Harvard University elated climate activists last week when it pledged to divest all its fossil fuel holdings, saying such investments don’t fit with the imperative to decarbonize the economy.
Harvard’s endowment fund had already been selling down its stakes, although it still has investments in private-equity funds that have exposure to the industry. They make up about 2 per cent of the school’s US$42-billion in total holdings.
Those remaining investments won’t be renewed, Harvard president Lawrence Bacow said in a letter to staff and students. Instead, he wrote, “[Harvard Management Co.] is building a portfolio of investments in funds that support the transition to a green economy.”
It’s a noble quest, positioning the richest U.S. university endowment to support the global push to net-zero carbon emissions. Students have been campaigning for this for a decade. But the divestiture movement Harvard is championing also has trade-offs with negative consequences for the environment – not least giving up its influence on corporate policy to allocate capital for the energy transition.
There’s no question that the world must slash carbon emissions to avoid the worst effects of climate change. The International Energy Agency and the UN’s Intergovernmental Panel on Climate Change issued reports in recent months spelling out the tough medicine necessary for doing so.
Still, some energy companies have devised pricey strategies to cut and capture greenhouse gases as well as to diversify their businesses to include renewables and cleantech investments. Others need to be pushed harder. With a transition being just that – a years-long switch – energy producers with deep pockets and expertise with infrastructure must be enlisted.
In addition, for every sale of assets there’s a buyer, so the companies continue to operate, albeit with less financial wherewithal just as the capital is needed for the green shift.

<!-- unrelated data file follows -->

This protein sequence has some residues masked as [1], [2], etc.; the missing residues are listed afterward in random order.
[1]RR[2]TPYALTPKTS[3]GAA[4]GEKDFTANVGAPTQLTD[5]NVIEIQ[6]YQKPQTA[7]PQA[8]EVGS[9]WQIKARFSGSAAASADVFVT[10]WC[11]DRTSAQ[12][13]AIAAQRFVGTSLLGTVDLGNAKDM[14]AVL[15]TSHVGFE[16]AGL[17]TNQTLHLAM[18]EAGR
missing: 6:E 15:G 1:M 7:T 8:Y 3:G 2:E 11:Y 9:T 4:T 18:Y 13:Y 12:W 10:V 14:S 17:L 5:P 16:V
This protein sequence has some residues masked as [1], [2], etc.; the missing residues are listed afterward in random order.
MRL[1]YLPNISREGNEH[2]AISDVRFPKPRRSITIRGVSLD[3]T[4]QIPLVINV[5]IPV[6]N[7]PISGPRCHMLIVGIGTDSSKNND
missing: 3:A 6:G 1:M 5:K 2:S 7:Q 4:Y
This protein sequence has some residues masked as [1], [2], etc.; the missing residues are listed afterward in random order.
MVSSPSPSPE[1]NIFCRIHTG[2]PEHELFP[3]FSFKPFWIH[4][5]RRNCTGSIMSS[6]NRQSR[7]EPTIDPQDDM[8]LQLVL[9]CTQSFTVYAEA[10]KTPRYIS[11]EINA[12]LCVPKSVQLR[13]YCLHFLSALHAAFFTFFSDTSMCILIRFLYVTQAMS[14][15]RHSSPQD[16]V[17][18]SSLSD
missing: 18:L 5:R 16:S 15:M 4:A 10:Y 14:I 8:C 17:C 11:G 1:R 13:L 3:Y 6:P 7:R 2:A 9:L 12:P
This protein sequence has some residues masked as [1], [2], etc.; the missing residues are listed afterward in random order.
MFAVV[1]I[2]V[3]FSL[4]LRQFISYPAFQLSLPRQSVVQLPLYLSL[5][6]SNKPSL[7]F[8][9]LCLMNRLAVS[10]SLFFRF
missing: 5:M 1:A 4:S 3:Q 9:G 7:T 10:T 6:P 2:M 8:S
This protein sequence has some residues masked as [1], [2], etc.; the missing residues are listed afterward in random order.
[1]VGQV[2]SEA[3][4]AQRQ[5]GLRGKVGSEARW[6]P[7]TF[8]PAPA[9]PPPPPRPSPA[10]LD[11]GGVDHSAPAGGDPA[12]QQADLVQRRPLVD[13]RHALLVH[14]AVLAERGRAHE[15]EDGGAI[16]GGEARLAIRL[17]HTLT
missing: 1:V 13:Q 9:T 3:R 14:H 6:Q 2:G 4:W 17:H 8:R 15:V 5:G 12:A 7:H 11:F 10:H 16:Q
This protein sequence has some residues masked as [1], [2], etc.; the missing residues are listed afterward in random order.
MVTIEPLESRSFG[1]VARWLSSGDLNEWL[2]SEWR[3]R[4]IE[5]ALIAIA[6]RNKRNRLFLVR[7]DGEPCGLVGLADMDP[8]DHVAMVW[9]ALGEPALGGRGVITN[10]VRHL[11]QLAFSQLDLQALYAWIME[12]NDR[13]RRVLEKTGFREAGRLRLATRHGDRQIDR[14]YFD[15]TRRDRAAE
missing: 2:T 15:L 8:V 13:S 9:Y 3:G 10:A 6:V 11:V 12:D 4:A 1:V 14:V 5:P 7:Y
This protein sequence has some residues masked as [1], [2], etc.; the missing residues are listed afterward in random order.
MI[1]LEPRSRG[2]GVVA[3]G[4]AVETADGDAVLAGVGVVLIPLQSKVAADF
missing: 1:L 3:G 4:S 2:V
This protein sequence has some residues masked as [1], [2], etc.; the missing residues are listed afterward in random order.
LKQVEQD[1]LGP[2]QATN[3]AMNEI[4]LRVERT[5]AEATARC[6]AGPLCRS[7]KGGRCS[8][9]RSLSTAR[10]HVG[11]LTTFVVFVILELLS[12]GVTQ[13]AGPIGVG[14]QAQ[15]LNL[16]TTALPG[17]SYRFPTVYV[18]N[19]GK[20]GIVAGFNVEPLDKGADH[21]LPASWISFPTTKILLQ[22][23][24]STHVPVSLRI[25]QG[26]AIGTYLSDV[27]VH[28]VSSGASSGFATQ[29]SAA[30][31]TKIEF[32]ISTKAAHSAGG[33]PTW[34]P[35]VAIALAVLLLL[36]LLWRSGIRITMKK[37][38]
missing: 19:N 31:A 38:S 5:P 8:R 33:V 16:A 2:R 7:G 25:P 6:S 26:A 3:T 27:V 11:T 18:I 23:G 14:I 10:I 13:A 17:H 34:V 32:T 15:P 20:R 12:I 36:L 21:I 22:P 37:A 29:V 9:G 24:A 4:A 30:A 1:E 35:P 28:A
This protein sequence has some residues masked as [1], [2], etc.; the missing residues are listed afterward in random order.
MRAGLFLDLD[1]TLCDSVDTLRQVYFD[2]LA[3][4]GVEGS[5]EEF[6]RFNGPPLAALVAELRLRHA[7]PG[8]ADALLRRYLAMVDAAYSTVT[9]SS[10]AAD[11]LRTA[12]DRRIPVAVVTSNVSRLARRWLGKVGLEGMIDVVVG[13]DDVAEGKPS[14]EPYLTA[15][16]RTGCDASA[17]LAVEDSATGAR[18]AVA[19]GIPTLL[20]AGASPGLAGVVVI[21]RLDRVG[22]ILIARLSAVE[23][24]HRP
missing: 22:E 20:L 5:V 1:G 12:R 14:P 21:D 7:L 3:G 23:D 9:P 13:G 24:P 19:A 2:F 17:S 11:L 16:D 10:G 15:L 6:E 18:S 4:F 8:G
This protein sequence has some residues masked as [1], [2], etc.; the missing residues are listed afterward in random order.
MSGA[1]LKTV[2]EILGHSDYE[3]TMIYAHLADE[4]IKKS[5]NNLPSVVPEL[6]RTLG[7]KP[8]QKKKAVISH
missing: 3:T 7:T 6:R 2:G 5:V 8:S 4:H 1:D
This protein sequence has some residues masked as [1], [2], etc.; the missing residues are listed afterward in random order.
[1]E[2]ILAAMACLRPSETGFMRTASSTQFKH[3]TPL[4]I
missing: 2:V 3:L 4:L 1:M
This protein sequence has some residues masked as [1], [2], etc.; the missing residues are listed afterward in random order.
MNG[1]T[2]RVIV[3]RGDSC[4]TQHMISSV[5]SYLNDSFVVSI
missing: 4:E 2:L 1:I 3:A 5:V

Harvard is far from the first to pull its money out of oil and gas. Brown University, Rutgers University and the University of Southern California are among others. The latter cited the investment risks tied to carbon-intensive industries as policies get tougher. In Canada, the University of Victoria, the University of British Columbia and the University of Quebec at Montreal have announced divestments.
Some pension funds have also joined the movement. This year, the state of Maine ordered its public pension fund to divest fossil-fuel holdings. Funds in other states, such as New York and Minnesota, have announced plans to sell oil, gas or coal holdings.
The Canadian oil and gas industry has been in the crosshairs of a number of targeted campaigns to dump investments, especially in the oil sands. For years, European financial institutions and insurers have said they would no longer finance new projects in the sector in a bid to reduce their impact on climate change.
Often, these moves stemmed from broad-brush approaches to eschew specific high-carbon production or even entire regions after pressure from investors.
Don’t get me wrong – this is not another call to “stand up” for Canadian energy regardless of some poor corporate records on carbon reduction, lest it be replaced in the world market by suppliers with bad human rights records. That argument is often used as an excuse to let some players’ weak environmental performance slide.
What is needed for action though, is a seat at the table. There’s merit in investment strategies to persuade company boards and managers to devote meaningful resources to improving environmental practices. Several major institutional investors are doing just that. BlackRock Inc., the world’s largest investment manager, is Exhibit A, demanding companies in its portfolios disclose how they will survive in a net-zero world. Companies that lag face proxy votes against management or even potential divestment.
The Climate Action 100+, a group of 570 global investors, is pushing large emitters to set goals to reach net-zero emissions, with game plans that include pressing boards of directors to tie executive pay to climate-related targets.
Earlier this year, an investment fund called Engine No. 1 showed the power of investor pressure when it enlisted enough support from shareholders of Exxon Mobil Corp. to install three nominees on the board in a push to get serious about climate-related risks.
As bastions of research, universities should be front and centre in the effort to meet Paris agreement goals and to reach net-zero emissions by 2050. Some of their endowment funds must be directed to clean technology for doing so. But it’s important to use some of that financial muscle to nudge the old economy into the fight too.
Jeffrey Jones writes about sustainable finance and the ESG sector for The Globe and Mail. E-mail him at firstname.lastname@example.org.
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